Former SSA Judge Sent to Prison – and Owes $93 Million

A multi-million dollar fraud scheme has resulted in a former judge for SSA sentenced to prison, a lawyer on the run and a psychologist awaiting sentencing.

A massive fraud against the Social Security Administration resulted in the thieves enriching themselves for a number of years at the expense of the federal government. The story is filled with colorful characters. The scheme could easily fill several segments of “Law and Order” and should make a good feature film in a future release.

While the scam ran for a long time, it may be that the good guys will ultimately come out on top. That is not clear yet and the lawyer at the center of the fraud, Eric Christopher Conn, is on the run—somewhere in the world and presumably using some of the money he obtained from the government as a way to finance life on the lam.

Some people who were clients of the lawyer at the center of the scam and who benefited from the plot also received benefits from federal government they should not have received.

As a result of the actions by the principals in the case and their co-conspirators, the SSA was apparently obligated to pay more than $550 million in lifetime benefits to claimants based upon the fraud that occurred. No doubt, whether the benefits will be paid because of the fraud that occurred in the appeals process remains to be seen.

Some of Conn’s former clients are attempting to have their Social Security benefits restored.  About 700 people have had benefits restored. About 800 have had their benefits cut off.

SSA Judge Sentenced and Ordered to Pay Restitution

On August 25th, a former social security administrative law judge (ALJ) was sentenced to four years in prison. The sentence is a result of his role in fraudulently obtaining more than $550 million in federal disability payments from the Social Security Administration (SSA) for thousands of claimants.

David Black Daugherty, 81, of Myrtle Beach, S.C., was sentenced by District Judge Danny C. Reeves of the Eastern District of Kentucky. The judge also ordered Daugherty to pay restitution of over $93 million to the SSA and HHS. Daugherty pleaded guilty in May 2017 to two counts of receiving illegal gratuities.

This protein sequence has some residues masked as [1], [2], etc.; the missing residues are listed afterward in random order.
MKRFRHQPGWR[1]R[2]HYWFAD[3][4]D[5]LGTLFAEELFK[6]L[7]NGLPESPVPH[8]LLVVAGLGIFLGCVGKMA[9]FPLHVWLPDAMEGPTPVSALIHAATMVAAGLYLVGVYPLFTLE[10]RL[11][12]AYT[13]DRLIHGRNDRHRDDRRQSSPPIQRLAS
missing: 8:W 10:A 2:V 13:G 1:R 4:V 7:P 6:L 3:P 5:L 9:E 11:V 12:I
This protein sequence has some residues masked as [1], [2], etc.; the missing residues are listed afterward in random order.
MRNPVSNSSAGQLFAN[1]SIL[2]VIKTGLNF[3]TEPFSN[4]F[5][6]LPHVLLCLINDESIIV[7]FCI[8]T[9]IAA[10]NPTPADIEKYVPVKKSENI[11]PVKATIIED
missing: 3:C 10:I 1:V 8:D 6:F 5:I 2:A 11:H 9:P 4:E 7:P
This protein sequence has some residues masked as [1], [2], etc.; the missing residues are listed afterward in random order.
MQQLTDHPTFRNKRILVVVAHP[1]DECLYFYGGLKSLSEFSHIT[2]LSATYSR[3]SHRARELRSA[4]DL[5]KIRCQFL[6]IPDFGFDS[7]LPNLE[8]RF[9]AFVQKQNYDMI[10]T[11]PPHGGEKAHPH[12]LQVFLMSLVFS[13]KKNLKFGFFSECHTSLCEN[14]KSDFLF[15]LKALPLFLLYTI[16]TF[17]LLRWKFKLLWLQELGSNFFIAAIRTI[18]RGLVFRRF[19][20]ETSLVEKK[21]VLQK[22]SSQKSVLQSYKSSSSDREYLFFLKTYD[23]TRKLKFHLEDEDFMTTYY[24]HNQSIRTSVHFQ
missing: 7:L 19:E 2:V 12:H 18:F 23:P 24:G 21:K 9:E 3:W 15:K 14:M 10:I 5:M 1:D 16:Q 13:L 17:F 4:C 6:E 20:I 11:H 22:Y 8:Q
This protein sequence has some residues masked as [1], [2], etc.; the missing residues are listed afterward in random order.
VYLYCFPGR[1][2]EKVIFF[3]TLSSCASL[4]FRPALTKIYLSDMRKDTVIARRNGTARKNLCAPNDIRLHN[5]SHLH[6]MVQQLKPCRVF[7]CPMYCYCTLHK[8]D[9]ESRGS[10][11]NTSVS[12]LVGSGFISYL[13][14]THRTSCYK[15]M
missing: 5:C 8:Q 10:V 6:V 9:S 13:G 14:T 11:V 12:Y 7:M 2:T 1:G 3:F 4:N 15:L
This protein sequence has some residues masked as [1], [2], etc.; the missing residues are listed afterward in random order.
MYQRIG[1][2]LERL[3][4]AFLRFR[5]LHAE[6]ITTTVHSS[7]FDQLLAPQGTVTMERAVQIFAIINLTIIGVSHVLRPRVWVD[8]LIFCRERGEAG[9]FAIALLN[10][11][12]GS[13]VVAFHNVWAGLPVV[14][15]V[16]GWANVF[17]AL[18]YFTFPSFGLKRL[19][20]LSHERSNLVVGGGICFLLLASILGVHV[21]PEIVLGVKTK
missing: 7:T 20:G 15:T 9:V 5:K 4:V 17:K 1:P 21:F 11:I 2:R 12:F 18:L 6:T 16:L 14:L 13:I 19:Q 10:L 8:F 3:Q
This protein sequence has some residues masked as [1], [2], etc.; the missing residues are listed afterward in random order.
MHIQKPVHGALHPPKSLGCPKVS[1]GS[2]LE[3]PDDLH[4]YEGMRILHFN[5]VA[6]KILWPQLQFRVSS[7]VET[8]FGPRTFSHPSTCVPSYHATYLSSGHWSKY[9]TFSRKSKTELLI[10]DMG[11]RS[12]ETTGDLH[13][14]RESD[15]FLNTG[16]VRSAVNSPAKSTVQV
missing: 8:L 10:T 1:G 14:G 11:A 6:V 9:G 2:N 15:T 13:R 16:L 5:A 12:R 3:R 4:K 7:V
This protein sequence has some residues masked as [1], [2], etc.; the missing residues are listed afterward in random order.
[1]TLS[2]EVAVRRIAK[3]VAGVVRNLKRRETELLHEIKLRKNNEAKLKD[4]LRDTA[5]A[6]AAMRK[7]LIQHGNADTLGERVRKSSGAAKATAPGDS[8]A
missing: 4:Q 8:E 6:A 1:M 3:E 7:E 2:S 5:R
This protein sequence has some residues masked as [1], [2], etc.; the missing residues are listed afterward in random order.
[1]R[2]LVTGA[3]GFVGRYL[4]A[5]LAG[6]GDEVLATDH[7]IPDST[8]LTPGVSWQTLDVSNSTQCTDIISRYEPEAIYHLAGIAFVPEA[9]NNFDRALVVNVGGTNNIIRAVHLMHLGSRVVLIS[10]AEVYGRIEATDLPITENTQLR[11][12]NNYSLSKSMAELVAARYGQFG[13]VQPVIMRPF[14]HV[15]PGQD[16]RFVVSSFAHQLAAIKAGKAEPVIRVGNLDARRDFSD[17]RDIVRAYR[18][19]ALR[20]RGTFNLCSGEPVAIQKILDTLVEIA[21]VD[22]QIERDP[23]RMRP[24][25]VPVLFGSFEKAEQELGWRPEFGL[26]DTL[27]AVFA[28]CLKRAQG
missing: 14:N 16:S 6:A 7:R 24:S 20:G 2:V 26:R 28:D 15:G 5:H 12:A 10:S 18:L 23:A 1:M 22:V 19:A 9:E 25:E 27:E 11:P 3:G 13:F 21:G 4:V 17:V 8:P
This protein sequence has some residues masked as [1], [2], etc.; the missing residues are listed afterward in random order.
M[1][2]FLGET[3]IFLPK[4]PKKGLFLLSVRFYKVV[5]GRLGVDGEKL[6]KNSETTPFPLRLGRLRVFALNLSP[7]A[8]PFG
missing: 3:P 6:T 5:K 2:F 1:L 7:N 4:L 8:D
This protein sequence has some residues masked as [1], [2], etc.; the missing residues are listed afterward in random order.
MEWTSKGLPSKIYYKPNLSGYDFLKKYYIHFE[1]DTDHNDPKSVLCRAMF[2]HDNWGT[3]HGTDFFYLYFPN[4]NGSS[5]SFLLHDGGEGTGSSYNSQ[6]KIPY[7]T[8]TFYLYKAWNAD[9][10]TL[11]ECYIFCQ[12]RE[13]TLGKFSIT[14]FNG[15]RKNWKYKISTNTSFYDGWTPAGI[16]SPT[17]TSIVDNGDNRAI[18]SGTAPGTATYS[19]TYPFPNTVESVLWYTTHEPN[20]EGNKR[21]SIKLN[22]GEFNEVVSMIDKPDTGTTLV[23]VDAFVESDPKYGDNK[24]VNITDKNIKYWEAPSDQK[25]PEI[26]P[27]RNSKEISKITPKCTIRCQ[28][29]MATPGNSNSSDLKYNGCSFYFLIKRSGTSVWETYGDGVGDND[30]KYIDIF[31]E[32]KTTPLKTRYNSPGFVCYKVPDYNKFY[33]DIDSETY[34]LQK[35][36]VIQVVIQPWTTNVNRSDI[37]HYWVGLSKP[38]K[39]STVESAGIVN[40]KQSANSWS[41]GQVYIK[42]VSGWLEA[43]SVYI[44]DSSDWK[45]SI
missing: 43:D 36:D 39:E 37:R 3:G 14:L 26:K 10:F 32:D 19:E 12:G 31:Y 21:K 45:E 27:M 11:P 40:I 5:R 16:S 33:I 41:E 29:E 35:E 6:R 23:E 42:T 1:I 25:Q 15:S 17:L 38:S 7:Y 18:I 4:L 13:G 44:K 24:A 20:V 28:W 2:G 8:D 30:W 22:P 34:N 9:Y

According to admissions made as part of his guilty plea, beginning in 2004, Daugherty, as an ALJ assigned to the SSA’s Huntington, West Virginia office, sought out disability cases in which Kentucky attorney Eric Christopher Conn (“Mr. Social Security”) represented clients. Daugherty reassigned these cases to himself to decide.

Daugherty then contacted Conn. He reportedly identified the cases he intended to decide the following month and solicited Conn to provide medical documentation supporting either physical or mental disability determinations. Daugherty awarded disability benefits to individuals represented by Conn – in some instances, without a hearing. The attorney always came out on the winning end. Conn paid the former ALJ an average of about $8,000 per month. Daugherty reportedly received more than $609,000 for deciding several thousand cases.

$8,000 a month in cash (presumably tax-free income) is a more lucrative income than most federal employees receive. Of course, the prison sentence for the 81 year old former judge and the restitution order will not be envied by federal retirees who followed a more honorable path toward federal retirement.

Lawyer in Scheme Jumps Bail and Sentenced to Prison in Abstentia

Eric C. Conn, a lawyer in eastern Kentucky and known locally as “Mr. Social Security,” previously signed a guilty plea acknowledging the scam. He recruited and filed at least 1,748 fraudulent applications, complete with fake IQ tests or medical exams. He had a team of doctors and psychologists sign off on them, then had the Social Security judge rubber-stamp the applications. The ad above is one of his ads touting his ability to win cases for clients on Social Security issues.